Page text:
Police Suicides Drop in 2012

The Badge of Life (BOL) just released their initial report on law enforcement suicides over the past year. The good news is that the police suicide rate dropped in 2012 when compared to 2009 (the last time a study was completed). The bad news is it...

The Badge of Life (BOL) just released their initial report on law enforcement suicides over the past year.  The good news is that the police suicide rate dropped in 2012 when compared to 2009 (the last time a study was completed).  The bad news is it didn’t drop enough.  126 law enforcement officers committed suicide last year.  Additionally, in 2012, 129 officers “died in the line on duty”.  This is sad folks.  Way too many officers are dying.  And even worse, cops are killing themselves at the same rate as they do in the line of duty. 

This national study of police suicides (NSOPS) has only completed two other studies related to police suicide, those were in 2008 and 2009.  There were 141 suicides and 143 suicides respectively.  So yes, compared, to 3 years ago there has been a 12% drop in the suicide rate.  Whereas, the “in the line of duty” deaths dropped 22% in 2012 compared to 2011.  I don’t know how many of the in line of duty deaths could have been deemed preventable.  I do know that every single death by suicide by was preventable.  The average age of the suicidal officers was 42 years, the average years on the job was 16. 

Suicides can happen in any profession, but they occur 1.5 times more frequently in law enforcement compared to the general population.  LEOs kill themselves at a rate of 18/100,000 vs. 12/100,000 of the rest of the US.  Quite truthfully, the actual rate is probably higher as law enforcement suicides are more likely to be underreported or misclassified as accidental deaths. This misclassification usually occurs to protect the family, other survivors, or the agency from the stigma of suicide.

It will take us several months for the Badge of Life to evaluate all of their data and case profiles.  But so far they are crediting the decreased suicide rate to an increase in the number of departments adopting peer support programs and the increased willingness of officers to seek professional assistance as needed.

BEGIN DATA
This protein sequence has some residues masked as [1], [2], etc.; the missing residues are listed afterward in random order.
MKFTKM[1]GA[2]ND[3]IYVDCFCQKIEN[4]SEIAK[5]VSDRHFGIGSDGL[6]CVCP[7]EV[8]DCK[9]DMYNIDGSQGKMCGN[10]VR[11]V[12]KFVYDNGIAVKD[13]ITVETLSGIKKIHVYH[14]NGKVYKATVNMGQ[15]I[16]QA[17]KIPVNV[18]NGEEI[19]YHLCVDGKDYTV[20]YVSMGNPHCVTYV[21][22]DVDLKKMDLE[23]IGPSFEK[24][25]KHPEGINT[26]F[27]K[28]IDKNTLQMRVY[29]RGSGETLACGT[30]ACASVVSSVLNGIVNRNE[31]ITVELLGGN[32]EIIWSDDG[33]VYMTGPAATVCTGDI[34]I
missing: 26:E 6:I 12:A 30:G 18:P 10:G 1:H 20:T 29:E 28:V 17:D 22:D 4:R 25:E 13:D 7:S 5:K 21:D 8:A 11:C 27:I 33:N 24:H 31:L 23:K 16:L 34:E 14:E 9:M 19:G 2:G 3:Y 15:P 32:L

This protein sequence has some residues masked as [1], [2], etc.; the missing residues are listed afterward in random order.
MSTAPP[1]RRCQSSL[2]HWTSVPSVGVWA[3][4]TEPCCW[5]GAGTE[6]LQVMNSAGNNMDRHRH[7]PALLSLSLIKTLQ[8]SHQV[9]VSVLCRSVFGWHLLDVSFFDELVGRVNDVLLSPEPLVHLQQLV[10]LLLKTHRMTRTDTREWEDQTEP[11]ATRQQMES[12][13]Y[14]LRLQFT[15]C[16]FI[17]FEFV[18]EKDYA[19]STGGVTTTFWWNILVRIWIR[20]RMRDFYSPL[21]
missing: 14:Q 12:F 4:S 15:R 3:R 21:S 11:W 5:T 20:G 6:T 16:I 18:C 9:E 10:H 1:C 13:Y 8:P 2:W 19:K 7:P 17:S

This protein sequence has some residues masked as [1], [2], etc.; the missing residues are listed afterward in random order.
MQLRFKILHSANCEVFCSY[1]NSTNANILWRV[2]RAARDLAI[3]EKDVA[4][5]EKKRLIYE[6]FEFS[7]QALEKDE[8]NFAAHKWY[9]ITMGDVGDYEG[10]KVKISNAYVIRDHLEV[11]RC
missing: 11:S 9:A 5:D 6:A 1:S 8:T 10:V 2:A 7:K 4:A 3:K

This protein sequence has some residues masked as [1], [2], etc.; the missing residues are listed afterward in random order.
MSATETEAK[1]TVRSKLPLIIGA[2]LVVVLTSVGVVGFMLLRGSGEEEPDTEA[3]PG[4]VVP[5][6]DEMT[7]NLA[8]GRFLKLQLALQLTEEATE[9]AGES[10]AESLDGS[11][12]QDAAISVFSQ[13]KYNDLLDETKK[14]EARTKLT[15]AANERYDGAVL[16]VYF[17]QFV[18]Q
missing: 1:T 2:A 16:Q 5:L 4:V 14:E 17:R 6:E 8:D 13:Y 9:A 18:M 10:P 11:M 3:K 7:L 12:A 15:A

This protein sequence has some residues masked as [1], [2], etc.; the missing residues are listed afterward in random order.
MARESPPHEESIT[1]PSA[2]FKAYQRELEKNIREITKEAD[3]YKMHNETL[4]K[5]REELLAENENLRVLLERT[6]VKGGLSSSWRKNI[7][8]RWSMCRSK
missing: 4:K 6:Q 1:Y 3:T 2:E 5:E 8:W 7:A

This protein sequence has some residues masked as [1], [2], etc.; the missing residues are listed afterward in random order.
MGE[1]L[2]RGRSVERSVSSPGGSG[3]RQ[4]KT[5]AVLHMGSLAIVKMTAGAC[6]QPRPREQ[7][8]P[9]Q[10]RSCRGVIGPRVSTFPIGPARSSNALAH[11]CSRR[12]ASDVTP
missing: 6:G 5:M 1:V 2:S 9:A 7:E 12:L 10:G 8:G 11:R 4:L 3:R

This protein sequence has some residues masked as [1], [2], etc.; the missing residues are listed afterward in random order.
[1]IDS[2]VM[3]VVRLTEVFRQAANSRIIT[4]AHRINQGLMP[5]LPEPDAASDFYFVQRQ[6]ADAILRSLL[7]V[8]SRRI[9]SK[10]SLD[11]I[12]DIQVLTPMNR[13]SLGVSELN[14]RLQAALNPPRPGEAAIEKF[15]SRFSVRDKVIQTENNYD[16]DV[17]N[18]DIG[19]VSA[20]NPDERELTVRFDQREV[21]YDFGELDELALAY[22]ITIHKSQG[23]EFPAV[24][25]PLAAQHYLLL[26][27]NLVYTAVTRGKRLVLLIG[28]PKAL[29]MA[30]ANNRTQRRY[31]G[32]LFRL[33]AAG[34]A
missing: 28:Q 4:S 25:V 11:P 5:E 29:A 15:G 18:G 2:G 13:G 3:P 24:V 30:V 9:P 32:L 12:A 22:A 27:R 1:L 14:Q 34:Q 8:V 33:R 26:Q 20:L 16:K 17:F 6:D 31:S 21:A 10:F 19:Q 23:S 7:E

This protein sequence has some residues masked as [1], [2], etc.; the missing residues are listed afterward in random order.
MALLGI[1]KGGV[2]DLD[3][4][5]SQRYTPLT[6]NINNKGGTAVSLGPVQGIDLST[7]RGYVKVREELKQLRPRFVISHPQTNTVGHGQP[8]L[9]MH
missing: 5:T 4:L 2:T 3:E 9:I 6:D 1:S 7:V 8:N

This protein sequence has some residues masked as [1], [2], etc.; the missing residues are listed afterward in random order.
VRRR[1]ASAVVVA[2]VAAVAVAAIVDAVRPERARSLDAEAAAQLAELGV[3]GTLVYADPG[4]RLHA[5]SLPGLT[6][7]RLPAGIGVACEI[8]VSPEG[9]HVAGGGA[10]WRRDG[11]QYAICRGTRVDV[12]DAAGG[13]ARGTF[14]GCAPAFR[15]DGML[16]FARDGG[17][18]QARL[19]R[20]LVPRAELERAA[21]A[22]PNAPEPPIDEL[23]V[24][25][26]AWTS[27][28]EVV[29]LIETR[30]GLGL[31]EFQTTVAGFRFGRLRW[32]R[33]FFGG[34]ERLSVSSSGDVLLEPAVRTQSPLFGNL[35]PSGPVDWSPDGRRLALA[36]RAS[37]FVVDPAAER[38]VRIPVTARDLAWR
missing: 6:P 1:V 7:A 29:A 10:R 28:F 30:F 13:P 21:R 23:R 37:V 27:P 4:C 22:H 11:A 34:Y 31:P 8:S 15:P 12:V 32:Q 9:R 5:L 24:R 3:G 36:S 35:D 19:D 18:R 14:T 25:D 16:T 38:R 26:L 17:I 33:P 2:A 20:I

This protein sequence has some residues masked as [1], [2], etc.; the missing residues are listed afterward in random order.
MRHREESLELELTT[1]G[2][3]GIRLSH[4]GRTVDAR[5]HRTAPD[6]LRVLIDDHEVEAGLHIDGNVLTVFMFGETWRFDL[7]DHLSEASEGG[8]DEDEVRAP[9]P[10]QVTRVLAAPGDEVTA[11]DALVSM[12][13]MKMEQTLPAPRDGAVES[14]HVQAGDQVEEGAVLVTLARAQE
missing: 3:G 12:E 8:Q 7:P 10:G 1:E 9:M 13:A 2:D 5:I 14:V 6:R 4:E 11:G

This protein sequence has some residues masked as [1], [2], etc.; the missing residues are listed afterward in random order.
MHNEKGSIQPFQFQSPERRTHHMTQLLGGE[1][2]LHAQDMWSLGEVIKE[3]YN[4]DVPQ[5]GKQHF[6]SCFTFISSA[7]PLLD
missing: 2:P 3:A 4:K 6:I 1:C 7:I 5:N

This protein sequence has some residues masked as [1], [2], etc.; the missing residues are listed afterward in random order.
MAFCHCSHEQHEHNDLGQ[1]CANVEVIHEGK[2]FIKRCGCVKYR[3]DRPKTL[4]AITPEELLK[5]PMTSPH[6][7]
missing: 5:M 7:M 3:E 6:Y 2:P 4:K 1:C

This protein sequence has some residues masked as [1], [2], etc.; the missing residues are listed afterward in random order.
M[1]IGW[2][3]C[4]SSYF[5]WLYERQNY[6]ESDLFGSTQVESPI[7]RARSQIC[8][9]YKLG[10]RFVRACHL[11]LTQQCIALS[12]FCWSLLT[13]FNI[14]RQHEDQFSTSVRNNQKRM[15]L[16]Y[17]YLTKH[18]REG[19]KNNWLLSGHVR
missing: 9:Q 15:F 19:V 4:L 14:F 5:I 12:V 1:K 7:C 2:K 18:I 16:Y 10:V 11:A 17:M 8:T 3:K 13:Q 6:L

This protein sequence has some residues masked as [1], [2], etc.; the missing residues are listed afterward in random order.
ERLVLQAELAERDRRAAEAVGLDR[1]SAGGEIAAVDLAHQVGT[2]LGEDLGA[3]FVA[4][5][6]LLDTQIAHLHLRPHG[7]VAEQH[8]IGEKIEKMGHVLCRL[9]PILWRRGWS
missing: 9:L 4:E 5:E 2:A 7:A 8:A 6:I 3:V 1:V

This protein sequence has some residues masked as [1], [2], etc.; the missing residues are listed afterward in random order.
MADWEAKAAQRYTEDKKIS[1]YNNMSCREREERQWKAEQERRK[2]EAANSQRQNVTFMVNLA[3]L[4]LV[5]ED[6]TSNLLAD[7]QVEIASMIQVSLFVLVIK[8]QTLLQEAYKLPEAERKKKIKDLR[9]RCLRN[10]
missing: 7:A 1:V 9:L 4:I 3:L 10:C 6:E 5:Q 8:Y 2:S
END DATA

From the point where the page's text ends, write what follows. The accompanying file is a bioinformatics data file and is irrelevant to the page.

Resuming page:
A tragic example of a high profile enforcement officer suicide this year was the case of NYPD’s Sgt. Stephanie Moses.  Moses represented the NYPD at numerous public events, including President Barack Obama last year at a Ground Zero ceremony.  She was 40 years old, had been on the force for 18 years, and died of a self-inflicted gunshot wound on December 12, 2012 after an argument with her significant other. 

Factors Contributing to Police Suicides

Constant exposure to human suffering: death, destruction, disaster, ghastly accidents, and unspeakable crimes can take its toll on any officer.  It is estimated that there are 125,000 US police officers who have Post Traumatic Stress Disorder.  For each and every police suicide (126 per year), almost 1,000 officers continue to work while suffering through the painful symptoms of PTSD.  Obviously, PTSD is not the cause of suicide.  Untreated depression is the number one cause of suicide. The CDC reports that one in ten Americans suffer with depression. Other suicide risk factors include:

  • Relationship difficulties (also consistent with general population suicide research)
  • Shift work
  • Alcohol or other substance abuse (steroids or pain pills)
  • Personal legal troubles 
  • Facing prosecution
  • Negative public image
  • Financial problems
  • Physical pain/illness
  • Inconsistencies in the criminal justice system
  • Shame/humiliation
  • Unrealistic expectations of self or by others
  • Instant access to highly effective means of suicide (96+% use firearms)

Additionally, officers frequently become desensitized to violence.  The thought of dying by gunshot is not shocking and strange; it is familiar and known.

What Can Departments Do?

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